U.S. Attorney Tompkins is joined in making today’s announcement by Roger A. Coe, Acting Special Agent in Charge of the Federal Bureau of Investigation (FBI), Charlotte Division, and Jeannine Hammett, Special Agent in Charge of Internal Revenue Service, Criminal Investigation Division.
U.S. District Court Judge Max. O. Cogburn, Jr. also ordered Guess, to pay restitution of $2,371,401 to four victims of the scheme and to the Internal Revenue Service.
A criminal bill of indictment filed in June 2010 charged Guess with wire fraud, money laundering, and filing false tax returns. Guess pleaded guilty to the wire fraud and tax charges in October 2011. According to the indictment, beginning in 2007 and continuing until 2010, Guess and others engaged in a scheme operating in Charlotte to defraud businesses and individuals located throughout the country. According to filed documents and court proceedings, Guess operated an Internet website for Ligna Acquisition Group LLP (“Ligna”) that advertised Ligna as a sophisticated private equity firm and direct lender routinely making loans of between $25 million and $1 billion to companies in need of private financing. Filed documents indicate that the website fraudulently stated that Guess had personally facilitated closing transactions worth more than $1 billion during his career and that Guess had access to millions of dollars of investment capital. Potential victims, documents show, were referred to Guess by third-party brokerage companies and were in search of large scale financing for a variety of business projects. According to court records, Guess used “letters of intent” to provide information to his victims regarding amounts of money Ligna would lend, the interest rate, the loan value ratio, the time period for the loan’s closing, and the amount of Ligna’s fee (generally a percentage of the total amount of a loan and payment). These letters of intent generally directed the victims to remit the initial fee to an entity described as Ligna’s “designated escrow agents.”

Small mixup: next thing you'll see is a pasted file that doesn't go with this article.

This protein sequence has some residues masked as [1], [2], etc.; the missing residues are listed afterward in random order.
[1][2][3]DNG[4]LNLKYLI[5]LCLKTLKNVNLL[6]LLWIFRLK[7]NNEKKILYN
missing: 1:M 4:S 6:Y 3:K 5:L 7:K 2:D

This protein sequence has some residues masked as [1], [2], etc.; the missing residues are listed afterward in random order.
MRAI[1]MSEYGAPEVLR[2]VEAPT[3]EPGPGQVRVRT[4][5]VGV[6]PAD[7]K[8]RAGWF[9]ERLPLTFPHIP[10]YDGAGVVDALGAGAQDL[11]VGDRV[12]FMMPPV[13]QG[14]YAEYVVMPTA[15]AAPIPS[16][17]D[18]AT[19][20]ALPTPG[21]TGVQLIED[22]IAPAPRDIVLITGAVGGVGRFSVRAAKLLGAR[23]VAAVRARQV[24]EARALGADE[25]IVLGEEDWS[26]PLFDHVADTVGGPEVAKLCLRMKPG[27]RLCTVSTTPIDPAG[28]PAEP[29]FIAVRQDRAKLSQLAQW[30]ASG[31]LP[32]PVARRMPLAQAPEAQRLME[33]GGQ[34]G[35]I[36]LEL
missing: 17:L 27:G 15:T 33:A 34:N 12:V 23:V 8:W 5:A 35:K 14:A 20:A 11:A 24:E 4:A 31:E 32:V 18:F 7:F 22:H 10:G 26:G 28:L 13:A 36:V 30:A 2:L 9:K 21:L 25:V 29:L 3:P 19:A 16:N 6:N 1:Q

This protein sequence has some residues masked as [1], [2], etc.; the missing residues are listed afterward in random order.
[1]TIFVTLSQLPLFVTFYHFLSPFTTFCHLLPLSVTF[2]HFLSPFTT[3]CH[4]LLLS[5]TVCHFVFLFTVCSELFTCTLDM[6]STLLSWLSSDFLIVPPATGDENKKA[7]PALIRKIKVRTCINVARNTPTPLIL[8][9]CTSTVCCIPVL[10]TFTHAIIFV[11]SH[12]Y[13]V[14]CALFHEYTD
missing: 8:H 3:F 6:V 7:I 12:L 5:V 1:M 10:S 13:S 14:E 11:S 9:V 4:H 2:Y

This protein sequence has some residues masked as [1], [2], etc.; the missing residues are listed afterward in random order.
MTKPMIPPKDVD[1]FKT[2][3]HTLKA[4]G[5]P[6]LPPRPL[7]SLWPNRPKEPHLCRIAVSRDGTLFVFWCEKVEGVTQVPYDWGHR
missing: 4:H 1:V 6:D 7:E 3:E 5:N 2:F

According to court documents, Guess exerted dominion and control over the funds in the purported “escrow” accounts into which the initial fees were directed and utilized the funds deposited into these accounts for his personal benefit. Based on court records, Guess made transfers in excess of $500,000 into personal and nominee bank accounts, purchased three luxury Mercedes Benz vehicles totaling approximately $104,000, purchased a 5.89 total carat weight diamond engagement band worth approximately $93,000, and maintained a personal 24-hour security detail at a cost of approximately $425,000.
Certain victims of Guess are described in the indictment as having businesses based in New York, Arizona, and Texas. According to court documents, Guess, though transmitting “commitment letters” to his victims that Ligna would provide the loans, never intended to provide any loans to the victims. Court records show that Guess met with victims to purportedly review their business projects and plans. He traveled to these meetings in private planes and limousines operated by private security guards, only to turn around and use the advanced fees obtained from his victims to pay for, among other things, the expenses related to his travel, court records show. Guess falsely advised the victims that, for a variety of reasons, their loans did not close. The victims requested refunds of their advanced fees, but the funds were never paid back, court documents indicate.
U.S. Attorney Tompkins stated, “Jerry Guess devastated the hopes and dreams of his victims, all of whom were seeking loans for projects that would have created jobs and helped their communities. The defendant’s profligate spending of victim money to fund his personal lifestyle is a small measure of the depravity of his crime. As the outcome of this case makes clear, my office will vigorously pursue those who engage in these kinds of schemes.”
“At its most basic level, this is a case about greed and the abuse of trust. Jerry Guess had no regard for the victims he betrayed, he only cared to line his own pockets. Now he will be held accountable for his actions because of the agents and prosecutors who worked so diligently to bring him to justice,” said Roger A. Coe, Acting Special Agent in Charge of the Charlotte Division of the FBI.
“Prosecuting people who violate our tax laws is how we defend the integrity of our tax system and protect the vast majority of honest, tax-paying Americans from those who would otherwise leave them to pick up the tab,” stated Special Agent in Charge Jeannine A. Hammett, IRS-Criminal Investigation.
Guess has been in federal custody since his arrest in January 2011 and will be transferred to the custody of the Federal Bureau of Prisons upon designation of a federal facility. Federal sentences are served without the possibility of parole.